Lecture_8_CMP_230_SS_2009_HVAC_For_Small

Lecture_8_CMP_230_SS_2009_HVAC_For_Small - Heat...

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1 1 Lecture 8 Lecture 8 Heat Transfer, Thermodynamics Heat Transfer, Thermodynamics & HVAC For Smaller Buildings HVAC For Smaller Buildings 2 Heat Transfer (Sensible Heat Loss & Heat Gain) • Windows, doors, skylights, wall cavity, wall framing, ceiling cavity, ceiling framing, framed floor cavity, framed floor framing. Transfer (Btu/h) = Area (A) X U -factor (U) X factor (U) X Δ T 3 Heat Transfer Heat Transfer (Sensible Heat Loss & Heat Gain) • Slab-on-grade. Transfer (Btu/h) = F-factor factor X Perimeter X X Perimeter X Δ T F-factor no edge insulation factor no edge insulation = .73 .73 F-factor with R factor with R -10 edge 10 edge insul . = .54 .54 4 Heat Transfer Heat Transfer (Sensible Heat Loss & Heat Gain) • Infiltration air Infiltration air Transfer (Btu/h) = CFM X 1.08 X Δ T • Ventilation air Ventilation air Transfer (Btu/h) = CFM X 1.08 X Δ T 5 Therm Therm odynamics dynamics The study of the effects of work, heat, and energy energy on a system. 6 3 Laws of Thermodynamics 3 Laws of Thermodynamics Simplified • These laws may seem remote to most people, but they can be applied to every aspect of science, from chemistry, to meteorology, to physics, to pizza! First Law says energy is conserved – it cannot be created or destroyed. Second Law says everything moves toward, but never achieves, equilibrium because of something called *entropy . Third Law says that there is a lowest temperature, called absolute zero, where entropy is zero.
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2 7 Entropy and Disorder If you assert that nature tends to take things from order to disorder and give an example or two, then you will get almost universal recognition and assent. It is a part of our common experience. Spend hours cleaning your desk, your basement, your attic, and it seems to spontaneously revert back to disorder and chaos before your eyes. So if you say that entropy is a measure of disorder , and that nature tends toward maximum entropy for any isolated system, then you do have some insight into the ideas of the second law of thermodynamics . Some care must be taken about how you define "disorder" if you are going to use it to understand entropy. A more precise way to characterize entropy is to say that it is a measure of the "multiplicity" associated with the state of the objects. If a given state can be accomplished in many more ways, then it is more probabable than one which can be accomplished in only a few ways. When " throwing dice ", throwing a seven is more probable than a two because you can produce seven in six different ways and there is only one way to produce a two. So seven has a higher multiplicity than a two, and we could say that a seven represents higher "disorder" or higher entropy. For a glass of water the number of molecules is astronomical. The jumble of ice chips may look more disordered in comparison to the glass of water which looks uniform and homogeneous. But the ice chips place limits on the number of ways the molecules can be arranged.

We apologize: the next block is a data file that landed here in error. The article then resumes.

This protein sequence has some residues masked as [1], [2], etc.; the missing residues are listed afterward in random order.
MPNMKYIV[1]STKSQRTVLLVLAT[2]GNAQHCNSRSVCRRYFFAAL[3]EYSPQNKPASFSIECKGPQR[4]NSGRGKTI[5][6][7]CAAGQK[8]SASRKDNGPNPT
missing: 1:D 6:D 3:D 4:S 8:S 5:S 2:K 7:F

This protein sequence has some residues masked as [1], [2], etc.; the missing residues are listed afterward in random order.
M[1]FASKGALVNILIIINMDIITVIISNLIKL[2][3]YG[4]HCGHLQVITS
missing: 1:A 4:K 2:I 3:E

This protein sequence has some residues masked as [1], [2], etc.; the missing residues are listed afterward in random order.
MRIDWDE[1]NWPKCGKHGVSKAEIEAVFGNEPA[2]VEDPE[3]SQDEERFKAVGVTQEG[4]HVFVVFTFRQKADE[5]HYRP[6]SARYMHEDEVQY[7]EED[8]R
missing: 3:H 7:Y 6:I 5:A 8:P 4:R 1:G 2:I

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Lecture_8_CMP_230_SS_2009_HVAC_For_Small - Heat...

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